Four years ago, many of us were glued to the TV and social media streams following the dawn of “Arab Spring”.

One of the most dramatic moments of that era was the start of massive pro-democracy demonstrations in Egypt’s Tahrir Square. After ousting the reviled Hosni Mubarak, the Egyptians used their vote to elect a Muslim Brotherhood “community organizer”; and the ensuing meltdown led to his ouster and the nation declaring the group illegal.

In April 2014, I noted the country had sentenced over 600 alleged supporters of the country’s ousted Islamist president to death, including the Muslim Brotherhood’s spiritual leader — the aptly named Mohammed Badie.

Those sentences have now been revoked.

Egypt’s top appeals court Saturday revoked death and life sentences against more than 500 backers of deposed Islamist president Mohammad Mursi and ordered a retrial for them in a case that has raised international concerns over the operation of the justice system in the country.

The Court of Cassation delivered the ruling at a hearing in which prosecution and defence lawyers alike demanded the cancellation of the verdicts delivered by a lower court last year, citing legal flaws.

…On Saturday, lawyer Mohammad Toson argued in a brief hearing that the Criminal Court issued the rulings without listening defense lawyers and witnesses. No date has been set yet for the start of the retrial.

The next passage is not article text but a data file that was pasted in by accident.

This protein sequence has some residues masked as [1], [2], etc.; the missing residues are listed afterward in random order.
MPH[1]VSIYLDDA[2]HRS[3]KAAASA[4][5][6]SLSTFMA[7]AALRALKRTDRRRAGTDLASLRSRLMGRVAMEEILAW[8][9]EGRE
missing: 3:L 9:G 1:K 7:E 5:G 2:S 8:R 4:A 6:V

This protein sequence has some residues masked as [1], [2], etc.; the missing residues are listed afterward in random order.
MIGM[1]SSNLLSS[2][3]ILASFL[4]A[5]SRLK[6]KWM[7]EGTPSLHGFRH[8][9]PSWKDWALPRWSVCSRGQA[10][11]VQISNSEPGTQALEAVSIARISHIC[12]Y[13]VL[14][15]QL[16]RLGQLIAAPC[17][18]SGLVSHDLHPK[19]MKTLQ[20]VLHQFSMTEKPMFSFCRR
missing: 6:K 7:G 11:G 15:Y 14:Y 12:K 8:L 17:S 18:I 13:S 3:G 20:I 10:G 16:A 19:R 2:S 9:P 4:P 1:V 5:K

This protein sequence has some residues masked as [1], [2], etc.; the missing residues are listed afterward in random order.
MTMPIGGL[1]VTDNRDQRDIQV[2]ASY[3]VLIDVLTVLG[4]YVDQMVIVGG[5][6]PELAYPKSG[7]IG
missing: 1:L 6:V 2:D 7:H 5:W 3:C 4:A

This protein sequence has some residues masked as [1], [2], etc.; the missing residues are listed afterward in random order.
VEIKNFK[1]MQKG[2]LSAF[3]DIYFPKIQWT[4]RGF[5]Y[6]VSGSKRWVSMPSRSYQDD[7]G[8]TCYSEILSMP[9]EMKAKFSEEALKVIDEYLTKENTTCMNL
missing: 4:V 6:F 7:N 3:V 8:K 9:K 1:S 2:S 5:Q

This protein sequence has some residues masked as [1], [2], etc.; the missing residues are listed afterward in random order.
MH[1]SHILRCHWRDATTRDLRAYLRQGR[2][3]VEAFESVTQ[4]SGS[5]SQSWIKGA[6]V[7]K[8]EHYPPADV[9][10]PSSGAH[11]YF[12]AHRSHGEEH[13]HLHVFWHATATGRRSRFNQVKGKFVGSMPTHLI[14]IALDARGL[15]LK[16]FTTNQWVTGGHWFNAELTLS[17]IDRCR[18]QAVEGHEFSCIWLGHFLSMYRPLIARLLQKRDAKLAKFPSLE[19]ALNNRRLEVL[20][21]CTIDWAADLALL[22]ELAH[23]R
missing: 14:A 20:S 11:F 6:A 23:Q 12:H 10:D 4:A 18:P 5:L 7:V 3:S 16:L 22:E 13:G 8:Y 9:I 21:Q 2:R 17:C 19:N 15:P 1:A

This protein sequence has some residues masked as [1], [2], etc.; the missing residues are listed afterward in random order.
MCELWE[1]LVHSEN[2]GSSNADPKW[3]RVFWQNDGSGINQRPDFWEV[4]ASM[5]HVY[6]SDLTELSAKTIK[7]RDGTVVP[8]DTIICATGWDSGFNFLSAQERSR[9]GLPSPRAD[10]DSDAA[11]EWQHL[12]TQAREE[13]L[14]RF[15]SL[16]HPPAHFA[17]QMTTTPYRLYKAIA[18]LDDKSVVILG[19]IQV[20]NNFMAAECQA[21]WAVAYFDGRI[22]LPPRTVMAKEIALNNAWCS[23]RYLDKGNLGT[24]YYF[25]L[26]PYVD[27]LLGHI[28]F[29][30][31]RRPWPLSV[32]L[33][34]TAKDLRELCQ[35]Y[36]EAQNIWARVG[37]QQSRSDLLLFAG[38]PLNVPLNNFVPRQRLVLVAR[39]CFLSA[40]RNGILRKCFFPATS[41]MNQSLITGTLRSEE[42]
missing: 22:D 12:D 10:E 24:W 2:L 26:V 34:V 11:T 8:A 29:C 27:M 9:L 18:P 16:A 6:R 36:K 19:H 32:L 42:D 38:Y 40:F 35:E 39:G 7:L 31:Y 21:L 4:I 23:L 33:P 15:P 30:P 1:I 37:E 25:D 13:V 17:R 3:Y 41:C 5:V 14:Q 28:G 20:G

The ruling also included Badie’s sentence.

Needless to say, the biggest chorus of complainers about Egypt’s treatment of the extremists came from the usual suspects — human rights groups and the United Nations.

Hopefully, Egypt won’t become Yemen version 2.0 in the wake of this decision. Four years after “Arab Spring” sprung in Tahrir Square, Egypt is still experiencing much civil unrest. As of today, Egypt reports that 15 people have died and over 30 protesters have been injured, many as a result of demonstrations organized by the now banned Muslim Brotherhood. Perhaps one of the most dramatic stories is the death of a noted leftist activist in an anniversary protest.

The leftist Popular Alliance party said that police shot its member Shaimaa el-Sabagh with birdshot Saturday evening as the group peacefully marched toward Tahrir Square to lay a commemorative wreath of roses on the eve of the 4th anniversary of Egypt’s 2011 uprising.

A Ministry of Health official confirmed that a female protester died from birdshot injuries to her head and body.

A statement from the Interior Ministry said the police forces moved to disperse a protest after they saw demonstrators setting off fireworks. It said the police were conducting an investigation into the woman’s death and vowed to arrest the perpetrators.

The bloom has been off the “Arab Spring” rose for quite some time. It’s a shame the stink of death still remains.

[Featured Image: From Facebook]